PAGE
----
In a repressive and absurd proposal, an Islamic cleric residing in Europe has said in a ruling that women should not touch or be anywhere close to bananas and cucumbers, in order to avoid "sexual thoughts".
An unnamed sheikh was quoted in a religious publication, el-Senousa News, as saying that if a woman wished to eat cucumbers or bananas, it should be sliced into pieces, preferably by her husband or father, before she eats them, in order to avoid any lustful thoughts. Egyptian English news site Bikya Masr reported the proposal.
According to the cleric, bananas and cucumbers "resemble the male penis" and therefore could arouse women or "make them think of sex." The cleric also added carrots and zucchini to the list of blasphemous foods for women.
The sheikh was also asked if simply holding these vegetables, while out shopping, would be "harmful" for women. He replied that it was a matter between God and women.
The sheikh's comment has become a target of online mockery, with a flurry of comments denouncing the Islamic repression of women. Many of the commentators are Muslims themselves, who have expressed their anger against the cleric for making Islamic religious practices appear unreasonable.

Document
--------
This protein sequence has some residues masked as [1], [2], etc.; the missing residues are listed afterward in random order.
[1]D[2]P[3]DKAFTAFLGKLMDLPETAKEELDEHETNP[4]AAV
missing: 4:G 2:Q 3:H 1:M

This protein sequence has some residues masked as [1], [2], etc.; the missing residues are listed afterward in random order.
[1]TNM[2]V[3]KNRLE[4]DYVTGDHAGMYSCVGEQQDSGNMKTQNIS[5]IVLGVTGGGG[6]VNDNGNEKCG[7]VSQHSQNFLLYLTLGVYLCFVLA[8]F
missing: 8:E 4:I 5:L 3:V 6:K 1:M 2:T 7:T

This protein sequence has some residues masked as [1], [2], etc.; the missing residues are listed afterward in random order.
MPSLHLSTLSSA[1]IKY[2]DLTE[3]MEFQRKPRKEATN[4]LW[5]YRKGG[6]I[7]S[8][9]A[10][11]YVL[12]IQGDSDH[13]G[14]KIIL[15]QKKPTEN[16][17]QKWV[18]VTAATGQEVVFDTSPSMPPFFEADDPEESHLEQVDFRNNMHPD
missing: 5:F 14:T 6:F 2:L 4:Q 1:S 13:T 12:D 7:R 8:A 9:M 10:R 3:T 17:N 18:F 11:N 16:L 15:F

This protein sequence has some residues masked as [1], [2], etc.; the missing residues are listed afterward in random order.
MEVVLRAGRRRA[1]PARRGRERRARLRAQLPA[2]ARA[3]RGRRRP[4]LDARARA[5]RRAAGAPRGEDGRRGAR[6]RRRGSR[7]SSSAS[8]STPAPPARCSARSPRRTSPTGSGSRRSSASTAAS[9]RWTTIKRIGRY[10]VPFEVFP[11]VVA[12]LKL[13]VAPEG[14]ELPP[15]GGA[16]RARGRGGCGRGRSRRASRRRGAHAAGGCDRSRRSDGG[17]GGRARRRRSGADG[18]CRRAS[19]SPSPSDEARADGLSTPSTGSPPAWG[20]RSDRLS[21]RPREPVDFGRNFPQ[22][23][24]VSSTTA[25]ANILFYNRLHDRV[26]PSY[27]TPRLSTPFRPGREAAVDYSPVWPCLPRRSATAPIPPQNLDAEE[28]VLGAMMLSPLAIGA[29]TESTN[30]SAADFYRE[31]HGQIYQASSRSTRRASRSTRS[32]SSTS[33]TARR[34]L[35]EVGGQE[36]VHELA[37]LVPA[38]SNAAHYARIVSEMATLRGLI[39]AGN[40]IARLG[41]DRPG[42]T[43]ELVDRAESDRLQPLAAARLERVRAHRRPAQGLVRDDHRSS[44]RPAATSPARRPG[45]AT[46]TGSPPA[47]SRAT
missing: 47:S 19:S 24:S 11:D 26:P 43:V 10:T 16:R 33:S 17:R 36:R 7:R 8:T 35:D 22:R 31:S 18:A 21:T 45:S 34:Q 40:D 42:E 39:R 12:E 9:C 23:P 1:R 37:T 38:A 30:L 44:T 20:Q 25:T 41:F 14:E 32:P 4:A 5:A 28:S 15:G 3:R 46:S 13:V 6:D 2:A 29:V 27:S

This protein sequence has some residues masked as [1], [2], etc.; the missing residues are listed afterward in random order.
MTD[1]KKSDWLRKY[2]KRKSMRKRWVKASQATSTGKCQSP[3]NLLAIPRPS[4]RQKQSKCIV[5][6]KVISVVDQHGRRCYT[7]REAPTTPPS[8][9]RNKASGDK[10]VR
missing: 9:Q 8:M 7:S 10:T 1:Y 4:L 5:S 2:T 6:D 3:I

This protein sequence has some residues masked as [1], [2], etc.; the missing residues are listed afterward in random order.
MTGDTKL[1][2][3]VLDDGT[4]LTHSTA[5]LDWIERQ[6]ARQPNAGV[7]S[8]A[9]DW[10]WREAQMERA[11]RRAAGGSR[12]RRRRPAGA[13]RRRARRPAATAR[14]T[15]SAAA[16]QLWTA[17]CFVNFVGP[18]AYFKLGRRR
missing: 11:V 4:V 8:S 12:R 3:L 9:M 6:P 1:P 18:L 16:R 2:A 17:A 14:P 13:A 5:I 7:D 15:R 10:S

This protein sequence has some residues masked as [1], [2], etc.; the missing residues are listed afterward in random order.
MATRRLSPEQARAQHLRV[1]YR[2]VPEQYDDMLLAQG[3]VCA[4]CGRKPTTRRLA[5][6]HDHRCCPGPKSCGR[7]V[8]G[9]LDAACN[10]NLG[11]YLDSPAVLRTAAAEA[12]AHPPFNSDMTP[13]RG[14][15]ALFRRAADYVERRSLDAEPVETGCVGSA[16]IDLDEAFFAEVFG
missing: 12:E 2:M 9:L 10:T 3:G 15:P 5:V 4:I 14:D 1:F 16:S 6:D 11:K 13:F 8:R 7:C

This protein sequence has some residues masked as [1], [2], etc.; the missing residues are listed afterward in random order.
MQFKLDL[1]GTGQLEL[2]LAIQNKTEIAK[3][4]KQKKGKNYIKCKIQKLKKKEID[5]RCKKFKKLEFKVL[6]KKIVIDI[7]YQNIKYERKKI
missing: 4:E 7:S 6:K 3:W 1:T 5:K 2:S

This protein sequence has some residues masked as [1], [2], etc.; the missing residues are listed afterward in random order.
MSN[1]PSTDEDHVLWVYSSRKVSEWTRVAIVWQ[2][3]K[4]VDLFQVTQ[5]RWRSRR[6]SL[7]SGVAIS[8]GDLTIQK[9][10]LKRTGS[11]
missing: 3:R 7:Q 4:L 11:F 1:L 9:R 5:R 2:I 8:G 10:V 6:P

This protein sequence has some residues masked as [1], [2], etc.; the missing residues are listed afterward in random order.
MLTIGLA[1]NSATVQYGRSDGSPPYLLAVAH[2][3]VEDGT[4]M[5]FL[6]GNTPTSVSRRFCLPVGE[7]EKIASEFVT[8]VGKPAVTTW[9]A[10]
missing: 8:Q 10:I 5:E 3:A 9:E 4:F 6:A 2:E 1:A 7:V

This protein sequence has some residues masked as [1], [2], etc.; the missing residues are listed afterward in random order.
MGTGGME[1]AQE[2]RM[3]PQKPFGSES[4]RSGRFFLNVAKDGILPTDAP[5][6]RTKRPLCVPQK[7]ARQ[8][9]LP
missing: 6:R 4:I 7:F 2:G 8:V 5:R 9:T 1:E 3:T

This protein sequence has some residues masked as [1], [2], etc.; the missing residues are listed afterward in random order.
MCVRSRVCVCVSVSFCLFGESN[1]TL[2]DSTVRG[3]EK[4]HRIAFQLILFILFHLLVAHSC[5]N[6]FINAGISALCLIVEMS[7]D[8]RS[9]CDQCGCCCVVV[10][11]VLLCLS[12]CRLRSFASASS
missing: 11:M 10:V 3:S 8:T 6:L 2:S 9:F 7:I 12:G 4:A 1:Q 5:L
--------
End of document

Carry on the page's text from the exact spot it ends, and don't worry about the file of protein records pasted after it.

Islamic clerics of Saudi Arabia have been in the headlines recently when they spoke out against lifting the driving ban on women. The argument in that case suggested that "all women will lose their virginity" by indulging in pre-marital sex due to the mixing of genders (which, it is feared, will occur if women were allowed to drive).
The "scholarly" report by the clerics of Majlis al-Ifta al-Aala, the country's highest Islamic council, warned there would be "no more virgins" in the country within 10 years of lifting the ban because driving will lead to a "surge in prostitution, pornography, homosexuality and divorce."
The declaration urging the driving ban on women was closely followed by another ludicrous proposal - one requiring women to cover their eyes.
According to existing Sharia laws, Saudi women are required to cover themselves from head to toe, with a long black cloak called the "abaya", except for their eyes.
However, Saudi Arabia's Committee for the Promotion of Virtue and the Prevention of Vice found that even women's eyes could sometimes be too attractive for men and drafted a new proposal, which states that women with "tempting" eyes need to cover them.